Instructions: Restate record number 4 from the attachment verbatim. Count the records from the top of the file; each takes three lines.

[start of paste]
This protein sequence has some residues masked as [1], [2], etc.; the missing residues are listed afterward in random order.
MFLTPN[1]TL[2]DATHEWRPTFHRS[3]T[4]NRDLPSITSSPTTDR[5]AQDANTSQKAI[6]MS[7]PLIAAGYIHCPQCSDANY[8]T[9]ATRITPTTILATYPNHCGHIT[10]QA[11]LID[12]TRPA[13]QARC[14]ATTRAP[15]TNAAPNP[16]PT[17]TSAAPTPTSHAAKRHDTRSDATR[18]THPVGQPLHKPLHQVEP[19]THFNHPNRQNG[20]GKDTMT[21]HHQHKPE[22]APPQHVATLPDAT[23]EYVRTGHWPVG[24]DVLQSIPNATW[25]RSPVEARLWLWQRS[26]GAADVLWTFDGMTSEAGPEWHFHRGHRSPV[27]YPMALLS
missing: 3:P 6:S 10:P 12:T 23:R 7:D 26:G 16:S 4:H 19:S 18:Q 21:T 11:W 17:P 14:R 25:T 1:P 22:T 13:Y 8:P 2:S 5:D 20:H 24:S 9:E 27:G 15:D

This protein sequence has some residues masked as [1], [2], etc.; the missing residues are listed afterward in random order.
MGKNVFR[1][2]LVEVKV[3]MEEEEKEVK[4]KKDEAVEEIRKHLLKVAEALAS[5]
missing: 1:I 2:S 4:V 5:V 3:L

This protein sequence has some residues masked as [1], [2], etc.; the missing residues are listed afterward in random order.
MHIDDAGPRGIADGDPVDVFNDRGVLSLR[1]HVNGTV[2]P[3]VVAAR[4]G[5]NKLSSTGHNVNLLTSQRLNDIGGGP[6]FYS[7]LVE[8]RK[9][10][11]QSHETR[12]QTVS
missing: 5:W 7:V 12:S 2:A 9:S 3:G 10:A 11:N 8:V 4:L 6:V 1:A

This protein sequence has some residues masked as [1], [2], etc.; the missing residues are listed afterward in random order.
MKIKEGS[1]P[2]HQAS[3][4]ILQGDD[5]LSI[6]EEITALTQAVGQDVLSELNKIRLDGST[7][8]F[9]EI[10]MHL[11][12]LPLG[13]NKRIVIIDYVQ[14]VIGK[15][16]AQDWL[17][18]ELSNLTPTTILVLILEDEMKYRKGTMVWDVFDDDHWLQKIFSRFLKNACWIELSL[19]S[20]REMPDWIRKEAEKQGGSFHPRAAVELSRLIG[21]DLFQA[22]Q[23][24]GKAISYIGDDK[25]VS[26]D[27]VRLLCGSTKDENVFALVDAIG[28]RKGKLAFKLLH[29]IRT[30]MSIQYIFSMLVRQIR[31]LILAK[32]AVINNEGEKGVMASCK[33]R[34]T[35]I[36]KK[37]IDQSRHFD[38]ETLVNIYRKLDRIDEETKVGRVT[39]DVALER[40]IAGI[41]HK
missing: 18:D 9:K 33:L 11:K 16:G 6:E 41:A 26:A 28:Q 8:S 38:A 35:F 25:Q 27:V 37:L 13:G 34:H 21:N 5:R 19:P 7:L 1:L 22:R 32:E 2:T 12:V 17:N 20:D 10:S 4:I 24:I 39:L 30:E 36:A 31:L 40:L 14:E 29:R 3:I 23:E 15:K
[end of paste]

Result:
This protein sequence has some residues masked as [1], [2], etc.; the missing residues are listed afterward in random order.
MKIKEGS[1]P[2]HQAS[3][4]ILQGDD[5]LSI[6]EEITALTQAVGQDVLSELNKIRLDGST[7][8]F[9]EI[10]MHL[11][12]LPLG[13]NKRIVIIDYVQ[14]VIGK[15][16]AQDWL[17][18]ELSNLTPTTILVLILEDEMKYRKGTMVWDVFDDDHWLQKIFSRFLKNACWIELSL[19]S[20]REMPDWIRKEAEKQGGSFHPRAAVELSRLIG[21]DLFQA[22]Q[23][24]GKAISYIGDDK[25]VS[26]D[27]VRLLCGSTKDENVFALVDAIG[28]RKGKLAFKLLH[29]IRT[30]MSIQYIFSMLVRQIR[31]LILAK[32]AVINNEGEKGVMASCK[33]R[34]T[35]I[36]KK[37]IDQSRHFD[38]ETLVNIYRKLDRIDEETKVGRVT[39]DVALER[40]IAGI[41]HK
missing: 18:D 9:K 33:L 11:K 16:G 6:E 41:A 26:A 28:Q 8:S 38:A 35:F 25:Q 27:V 37:L 13:G 34:H 21:N 5:R 19:P 7:L 1:L 22:R 32:E 2:T 12:V 17:N 20:D 10:S 4:I 24:I 39:L 30:E 36:A 31:L 40:L 14:E 29:R 3:I 23:E 15:K